The disastrous mudslides in Sierra Leone this month are one of the worst natural disasters to ever take place in Africa. At least 500 people are thought to be dead and more than 800 people are still missing. Thousands have been left homeless and displaced. The Daily Vox team rounds up the situation more than a week after the disaster.
In mid-August, Sierra Leone experienced torrential rains which overwhelmed Freetown’s sewage system and triggered catastrophic landslides. The mountain town of Regent, situated on the outskirts of the capital, was the worst affected. People living in informal settlements on Regent’s steep hillsides were killed in their homes. Last Monday, an entire side of Mount Sugar Loaf collapsed, killing hundreds.
Some say the disaster was man made and that experts had warned against construction on the unstable hillsides.
Persistent bad weather has slowed rescue and relief efforts. The morgue at Freetown’s Connaught Hospital has been overwhelmed with dead bodies. Many of these have begun to decompose and have become unidentifiable. The disaster also wiped out entire families, leaving no one to claim the dead.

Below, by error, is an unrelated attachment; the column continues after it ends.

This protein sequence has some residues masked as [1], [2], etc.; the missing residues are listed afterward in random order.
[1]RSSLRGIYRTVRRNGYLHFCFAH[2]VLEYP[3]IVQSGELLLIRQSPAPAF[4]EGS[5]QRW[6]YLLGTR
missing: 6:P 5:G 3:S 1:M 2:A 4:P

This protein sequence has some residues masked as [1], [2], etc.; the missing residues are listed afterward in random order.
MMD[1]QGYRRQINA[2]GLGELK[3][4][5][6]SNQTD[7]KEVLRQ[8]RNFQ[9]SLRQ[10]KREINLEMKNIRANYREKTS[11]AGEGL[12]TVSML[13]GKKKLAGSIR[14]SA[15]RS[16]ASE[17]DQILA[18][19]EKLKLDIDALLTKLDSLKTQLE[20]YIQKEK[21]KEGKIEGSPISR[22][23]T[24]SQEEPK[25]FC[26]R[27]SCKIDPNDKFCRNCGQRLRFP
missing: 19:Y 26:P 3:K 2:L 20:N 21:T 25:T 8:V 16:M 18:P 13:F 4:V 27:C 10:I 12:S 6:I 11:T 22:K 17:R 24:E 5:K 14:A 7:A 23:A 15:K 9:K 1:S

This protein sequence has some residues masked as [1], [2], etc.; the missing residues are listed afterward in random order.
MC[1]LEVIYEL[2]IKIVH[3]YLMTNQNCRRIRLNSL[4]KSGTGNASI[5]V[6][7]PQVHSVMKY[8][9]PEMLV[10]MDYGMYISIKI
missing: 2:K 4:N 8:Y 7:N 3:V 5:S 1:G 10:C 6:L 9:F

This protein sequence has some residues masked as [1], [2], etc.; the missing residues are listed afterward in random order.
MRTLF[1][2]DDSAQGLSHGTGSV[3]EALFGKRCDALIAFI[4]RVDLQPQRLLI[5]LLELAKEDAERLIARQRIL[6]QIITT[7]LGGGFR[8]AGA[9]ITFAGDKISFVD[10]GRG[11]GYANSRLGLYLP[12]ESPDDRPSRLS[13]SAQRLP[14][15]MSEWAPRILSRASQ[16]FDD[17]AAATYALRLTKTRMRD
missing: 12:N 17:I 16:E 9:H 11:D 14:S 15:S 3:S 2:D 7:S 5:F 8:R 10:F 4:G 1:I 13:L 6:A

The South African government has donated R8 million to Sierra Leone to help with the relief efforts. International Relations Minister Maite Nkoana-Mashabane has urged South African citizens to donate money to relief efforts. Government had planned to send a search, rescue and recovery team to help efforts. This was abandoned after Sierra Leone President Ernest Bai Koroma suspended rescue efforts due to the many difficulties they faced.
Israel, Nigeria, Ghana, Togo, Guinea, Senegal, Liberia, Morocco and Ivory Coast have all sent aid to the West African country. The African Union has promised its support.
Banker and philanthropist Tony Elumelu donated $500 000 (over R6.5-million) to relief efforts on Wednesday during a visit to Sierra Leone. He called on others to donate and for more media attention to be brought to Sierra Leone
All lives whether on the African continent or elsewhere are the same and shd attract the same media attention & human sympathy @TheEconomist
— Tony O. Elumelu, CON (@TonyOElumelu) August 23, 2017
The Sierra Leone government is expected to supply relief to survivors, many of them orphaned children, and find homes for them. The site where the mudslide took place is to be turned into a memorial.